34. Anderson, L.; Yu, E.; Chen, W.-T. Chemical Recycling of Mixed Plastics in Electronic Waste Using Solvent-Based Processing. Processes 2021, 10, 66. [Google Scholar] [CrossRef]
  35. Taiwan’s Transition-From Garbage Island to Recycling Leader. Available online: (accessed on 17 May 2021).
  36. Magazine, S. How Taiwan Has Achieved One of the Highest Recycling Rates in the World. Available online: (accessed on 17 May 2021).
  37. Strategies on Building a Circular Economy for All. Available online: (accessed on 13 June 2021).
  38. Bisbee O’Connell, K.; Keys, B.; Storksdieck, M.; Rosin, M. Context Matters: Using art-based science experiences to broaden participation beyond the choir. Int. J. Sci. Educ. Part B 2020, 10, 166–185. [Google Scholar] [CrossRef]
  39. Wang, Z.; Wang, S.; Farinella, M.; Murray-Rust, D.; Henry Riche, N.; Bach, B. Comparing effectiveness and engagement of data comics and infographics. In Proceedings of the 2019 CHI Conference on Human Factors in Computing Systems, Glasgow, Scotland, UK, 4–9 May 2019; pp. 1–12. [Google Scholar] [CrossRef]
  40. Jaleniauskiene, E.; Kasperiuniene, J. Infographics in Higher Education: A Scoping Review. E-Learn. Digit. Media 2022. [Google Scholar] [CrossRef]
  41. Otten, J.J.; Cheng, K.; Drewnowski, A. Infographics and Public Policy: Using Data Visualization to Convey Complex Information. Health Aff. 2015, 34, 1901–1907. [Google Scholar] [CrossRef] [PubMed]
  42. Plastics Crash Course. Available online: (accessed on 20 January 2021).
  43. Zaelzer, C. The Value in Science-Art Partnerships for Science Education and Science Communication. ENEURO 2020, 7. [Google Scholar] [CrossRef] [PubMed]
  44. Hill, S.; Grinnell, C. Using digital storytelling with infographics in STEM professional writing pedagogy. In Proceedings of the 2014 IEEE International Professional Communication Conference (IPCC), Pittsburgh, PA, USA, 13–15 October 2014; pp. 1–7. [Google Scholar] [CrossRef]
  45. Jawed, S.; Amin, H.; Malik, A.; Faye, I. Classification of Visual and Non-visual Learners Using Electroencephalographic Alpha and Gamma Activities. Front. Behav. Neurosci. 2019, 13, 86. [Google Scholar] [CrossRef] [PubMed]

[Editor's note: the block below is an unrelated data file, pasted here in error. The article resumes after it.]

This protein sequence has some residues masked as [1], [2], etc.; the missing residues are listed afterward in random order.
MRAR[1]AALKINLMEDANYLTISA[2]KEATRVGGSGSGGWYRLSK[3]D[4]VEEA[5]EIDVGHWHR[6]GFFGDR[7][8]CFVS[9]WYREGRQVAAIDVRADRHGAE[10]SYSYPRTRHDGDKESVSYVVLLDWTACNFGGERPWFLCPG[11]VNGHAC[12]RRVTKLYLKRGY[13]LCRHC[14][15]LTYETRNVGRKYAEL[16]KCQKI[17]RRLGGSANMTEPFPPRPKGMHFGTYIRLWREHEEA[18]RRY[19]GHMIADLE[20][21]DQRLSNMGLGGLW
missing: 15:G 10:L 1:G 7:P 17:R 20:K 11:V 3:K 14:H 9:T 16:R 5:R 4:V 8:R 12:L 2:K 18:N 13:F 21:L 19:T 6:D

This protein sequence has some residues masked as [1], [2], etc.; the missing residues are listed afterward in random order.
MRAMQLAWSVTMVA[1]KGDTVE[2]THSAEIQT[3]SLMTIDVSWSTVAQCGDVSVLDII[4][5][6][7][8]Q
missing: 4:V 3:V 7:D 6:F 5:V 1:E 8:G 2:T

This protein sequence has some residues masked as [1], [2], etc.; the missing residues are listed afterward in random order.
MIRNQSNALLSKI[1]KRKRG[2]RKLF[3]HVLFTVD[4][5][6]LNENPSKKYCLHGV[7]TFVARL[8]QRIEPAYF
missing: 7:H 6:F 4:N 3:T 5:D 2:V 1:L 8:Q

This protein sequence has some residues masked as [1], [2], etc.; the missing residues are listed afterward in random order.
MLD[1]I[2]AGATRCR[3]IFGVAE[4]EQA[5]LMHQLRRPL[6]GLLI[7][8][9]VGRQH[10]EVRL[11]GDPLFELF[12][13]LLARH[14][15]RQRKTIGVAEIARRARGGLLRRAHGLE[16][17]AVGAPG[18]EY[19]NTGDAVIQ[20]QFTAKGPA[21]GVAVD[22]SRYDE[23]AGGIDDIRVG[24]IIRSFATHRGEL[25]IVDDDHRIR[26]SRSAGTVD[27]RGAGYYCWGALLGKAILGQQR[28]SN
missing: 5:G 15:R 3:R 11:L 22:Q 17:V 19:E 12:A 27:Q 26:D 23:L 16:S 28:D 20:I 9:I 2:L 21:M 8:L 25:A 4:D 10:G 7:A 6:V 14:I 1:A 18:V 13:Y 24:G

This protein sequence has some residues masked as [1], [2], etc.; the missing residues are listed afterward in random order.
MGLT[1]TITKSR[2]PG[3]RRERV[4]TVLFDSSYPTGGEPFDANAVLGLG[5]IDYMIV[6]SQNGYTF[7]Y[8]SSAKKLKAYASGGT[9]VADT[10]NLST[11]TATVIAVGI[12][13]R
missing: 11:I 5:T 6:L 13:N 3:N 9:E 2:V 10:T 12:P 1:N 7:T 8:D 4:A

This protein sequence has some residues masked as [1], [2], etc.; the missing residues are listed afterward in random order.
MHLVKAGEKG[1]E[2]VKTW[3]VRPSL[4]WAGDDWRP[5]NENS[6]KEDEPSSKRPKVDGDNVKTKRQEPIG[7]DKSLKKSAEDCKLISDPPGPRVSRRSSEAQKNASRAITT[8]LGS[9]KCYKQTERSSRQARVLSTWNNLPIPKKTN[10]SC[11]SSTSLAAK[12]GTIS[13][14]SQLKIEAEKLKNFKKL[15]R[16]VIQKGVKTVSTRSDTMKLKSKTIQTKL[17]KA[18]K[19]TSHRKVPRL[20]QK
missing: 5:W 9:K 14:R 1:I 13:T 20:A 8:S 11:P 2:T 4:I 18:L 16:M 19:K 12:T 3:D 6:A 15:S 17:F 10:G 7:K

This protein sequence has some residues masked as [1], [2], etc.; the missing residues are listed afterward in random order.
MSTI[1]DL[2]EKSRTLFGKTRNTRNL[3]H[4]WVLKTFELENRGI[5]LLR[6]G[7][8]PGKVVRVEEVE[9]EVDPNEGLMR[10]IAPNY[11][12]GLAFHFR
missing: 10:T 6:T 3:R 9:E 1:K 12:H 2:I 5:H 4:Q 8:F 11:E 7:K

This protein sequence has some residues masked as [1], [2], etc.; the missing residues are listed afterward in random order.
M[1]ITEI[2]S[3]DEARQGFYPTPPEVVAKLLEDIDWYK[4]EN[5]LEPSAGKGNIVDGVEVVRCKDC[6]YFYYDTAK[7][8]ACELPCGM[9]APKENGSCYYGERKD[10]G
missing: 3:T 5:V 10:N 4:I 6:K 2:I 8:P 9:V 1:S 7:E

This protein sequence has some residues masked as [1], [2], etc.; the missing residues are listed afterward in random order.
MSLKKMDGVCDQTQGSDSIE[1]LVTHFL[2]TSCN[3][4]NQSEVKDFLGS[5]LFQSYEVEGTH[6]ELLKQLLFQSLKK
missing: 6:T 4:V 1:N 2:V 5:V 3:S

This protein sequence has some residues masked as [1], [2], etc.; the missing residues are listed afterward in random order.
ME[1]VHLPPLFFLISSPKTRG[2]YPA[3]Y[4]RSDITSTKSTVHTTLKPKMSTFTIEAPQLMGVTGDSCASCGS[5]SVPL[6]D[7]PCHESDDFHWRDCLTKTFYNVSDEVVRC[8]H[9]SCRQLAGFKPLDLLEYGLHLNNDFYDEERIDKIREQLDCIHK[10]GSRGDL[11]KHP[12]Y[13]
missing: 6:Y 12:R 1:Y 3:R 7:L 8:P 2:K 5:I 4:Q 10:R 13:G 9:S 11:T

46. Freeman, S.; Eddy, S.L.; McDonough, M.; Smith, M.K.; Okoroafor, N.; Jordt, H.; Wenderoth, M.P. Active Learning Increases Student Performance in Science, Engineering, and Mathematics. Proc. Natl. Acad. Sci. USA 2014, 111, 8410–8415. [Google Scholar] [CrossRef] [PubMed][Green Version]
  47. Autodesk Sketchbook. Available online: (accessed on 14 December 2020).
  48. Wix Website Editor. Available online: (accessed on 15 December 2020).
  49. Black Plastic Food Containers Image. Available online: (accessed on 15 March 2021).
  50. Water Bottles Image. Available online: (accessed on 15 June 2022).
  51. Plastic Straws Image. Available online: (accessed on 15 June 2022).
  52. Plastic Soap Dispenser Bottle Image. Available online: (accessed on 15 June 2022).
  53. Cling Wrap/Saran Wrap Image. Available online: (accessed on 15 June 2022).
  54. Plastic Broomstick/Mop Handle. Available online: (accessed on 15 June 2022).
  55. Plastic Shopping Bags Image. Available online: (accessed on 15 June 2022).
  56. Styrofoam Packaging Image. Available online: (accessed on 15 June 2022).
Figure 1. Plastic products used in pre-survey. (A) Black plastic food containers [49], (B) Water bottles [50], (C) Plastic straws [51], (D) Plastic soap dispenser bottle [52], (E) Cling wrap/Saran wrap [53], (F) Plastic broomstick/mop handle [54], (G) Plastic shopping bags [55], (H) Styrofoam packaging [56].
Figure 1. Plastic products used in pre-survey. (A) Black plastic food containers [49], (B) Water bottles [50], (C) Plastic straws [51], (D) Plastic soap dispenser bottle [52], (E) Cling wrap/Saran wrap [53], (F) Plastic broomstick/mop handle [54], (G) Plastic shopping bags [55], (H) Styrofoam packaging [56].
Recycling 07 00065 g001
Publisher’s Note: MDPI stays neutral with regard to jurisdictional claims in published maps and institutional affiliations.

Share and Cite

MDPI and ACS Style

Reed, M.R.; Chen, W.-T. Plastics Crash Course: A Website for Teaching Plastics Recycling and Microplastics Prevention through Infographics. Recycling 2022, 7, 65.

AMA Style

Reed MR, Chen W-T. Plastics Crash Course: A Website for Teaching Plastics Recycling and Microplastics Prevention through Infographics. Recycling. 2022; 7(5):65.

Chicago/Turabian Style

Reed, Madison R., and Wan-Ting Chen. 2022. "Plastics Crash Course: A Website for Teaching Plastics Recycling and Microplastics Prevention through Infographics" Recycling 7, no. 5: 65.

Article Metrics

Back to TopTop